Where to walk in Switzerland
By Lorna Heatley
22 November 2017
Hiking is one of the most rewarding forms of exercise in the world, and what country is more made for this particular exercise than Switzerland?Read more
The German-speaking city is the gateway to central Switzerland, situated on the shores of Lake Lucerne at the foot of the Swiss Alps. The Canton of Lucerne's capital is set in an impressive location, offering spectacular mountainous views overlooking the surrounding landscape with Mount Pilatus, Rigi and the Alps in the distance. With its ornate churches, cobbled streets, Chapel Bridge and charming Old Town, Lucerne offers traditional culture in the heart of Switzerland.
In the Middle Ages Lucerne was a small fishing village that developed and flourished due to international cultural trade. It remained a small medieval town until the end of the 18th century when Switzerland began to attract tourists, boosting Lucerne's economy.
Lucerne's Old Town is situated north of the River Reuss and is rich in history. Its decorated houses with frescoes line the picturesque town squares in the car-free old town, with several half-timber structures and painted buildings as well as remnants of the old town walls. The Jesuit church dating from the 17th century is regarded as Switzerland's first baroque building and the twin towers of the Hofkirche form an integral part of the townscape.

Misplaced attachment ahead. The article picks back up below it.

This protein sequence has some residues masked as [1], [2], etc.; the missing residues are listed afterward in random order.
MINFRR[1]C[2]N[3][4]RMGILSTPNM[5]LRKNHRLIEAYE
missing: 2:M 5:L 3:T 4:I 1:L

Lucerne's famous landmark is the Kapellbrücke (Chapel) Bridge, separating Lucerne's Old and New Town. The oldest wooden bridge in Europe, built in the 14th century, it was constructed to help protect the city of Lucerne against attacks. Inside, a series of paintings from the 17th century display the city's history. Many of these were destroyed in the 1993 fire; although the bridge was quickly reconstructed in 1994 some of the damage remains today.
Adjoining the bridge is the water tower, which has served as a prison, torture chamber, watchtower and treasury. The Tourist Information Centre is only minutes' walk from Chapel Bridge.
The Lion Monument
In 1821 Bertel Thorvaldsen designed this impressive monument carved out of natural rock to commemorate the death of the Swiss heroes during the attack on Tuileriers Palace in Paris 1792, during the French Revolution.